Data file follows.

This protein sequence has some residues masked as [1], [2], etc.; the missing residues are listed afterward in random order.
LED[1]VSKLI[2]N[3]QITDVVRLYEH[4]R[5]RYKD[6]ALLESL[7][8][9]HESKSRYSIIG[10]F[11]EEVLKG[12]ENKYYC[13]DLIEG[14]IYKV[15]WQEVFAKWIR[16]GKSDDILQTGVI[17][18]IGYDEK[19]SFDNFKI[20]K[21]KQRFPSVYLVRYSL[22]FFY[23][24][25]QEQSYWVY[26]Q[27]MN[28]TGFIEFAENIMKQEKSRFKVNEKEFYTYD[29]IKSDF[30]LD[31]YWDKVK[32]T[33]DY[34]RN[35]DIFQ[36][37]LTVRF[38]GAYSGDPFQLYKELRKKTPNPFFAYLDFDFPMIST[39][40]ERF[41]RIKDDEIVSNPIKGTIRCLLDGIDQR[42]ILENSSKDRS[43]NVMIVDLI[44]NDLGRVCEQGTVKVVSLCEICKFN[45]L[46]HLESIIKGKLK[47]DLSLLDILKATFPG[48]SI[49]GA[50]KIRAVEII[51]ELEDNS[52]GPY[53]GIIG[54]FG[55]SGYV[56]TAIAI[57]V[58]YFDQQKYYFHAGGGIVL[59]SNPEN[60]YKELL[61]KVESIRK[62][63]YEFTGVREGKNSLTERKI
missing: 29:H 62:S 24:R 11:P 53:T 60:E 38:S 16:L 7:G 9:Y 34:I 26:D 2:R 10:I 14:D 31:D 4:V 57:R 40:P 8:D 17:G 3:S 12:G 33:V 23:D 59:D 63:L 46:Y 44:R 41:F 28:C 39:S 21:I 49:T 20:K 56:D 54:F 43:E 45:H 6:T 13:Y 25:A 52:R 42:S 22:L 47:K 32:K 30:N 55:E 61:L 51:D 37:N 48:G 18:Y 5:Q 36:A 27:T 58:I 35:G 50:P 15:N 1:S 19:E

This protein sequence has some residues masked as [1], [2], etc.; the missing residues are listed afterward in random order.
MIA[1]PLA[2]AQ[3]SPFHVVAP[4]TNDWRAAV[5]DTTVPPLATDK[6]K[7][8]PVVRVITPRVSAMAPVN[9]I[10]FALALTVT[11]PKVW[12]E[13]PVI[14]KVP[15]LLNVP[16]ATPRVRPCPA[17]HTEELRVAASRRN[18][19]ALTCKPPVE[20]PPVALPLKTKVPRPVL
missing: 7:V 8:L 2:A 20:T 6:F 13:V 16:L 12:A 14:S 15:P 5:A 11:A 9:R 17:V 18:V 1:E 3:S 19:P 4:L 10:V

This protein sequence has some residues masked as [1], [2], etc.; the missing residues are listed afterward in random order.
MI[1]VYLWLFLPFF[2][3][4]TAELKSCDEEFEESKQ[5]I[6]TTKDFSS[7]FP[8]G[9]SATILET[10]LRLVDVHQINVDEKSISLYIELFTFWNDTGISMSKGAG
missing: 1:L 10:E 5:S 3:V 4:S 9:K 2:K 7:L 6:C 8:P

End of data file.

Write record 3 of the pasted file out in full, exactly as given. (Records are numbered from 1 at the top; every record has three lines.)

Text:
This protein sequence has some residues masked as [1], [2], etc.; the missing residues are listed afterward in random order.
MI[1]VYLWLFLPFF[2][3][4]TAELKSCDEEFEESKQ[5]I[6]TTKDFSS[7]FP[8]G[9]SATILET[10]LRLVDVHQINVDEKSISLYIELFTFWNDTGISMSKGAG
missing: 1:L 10:E 5:S 3:V 4:S 9:K 2:K 7:L 6:C 8:P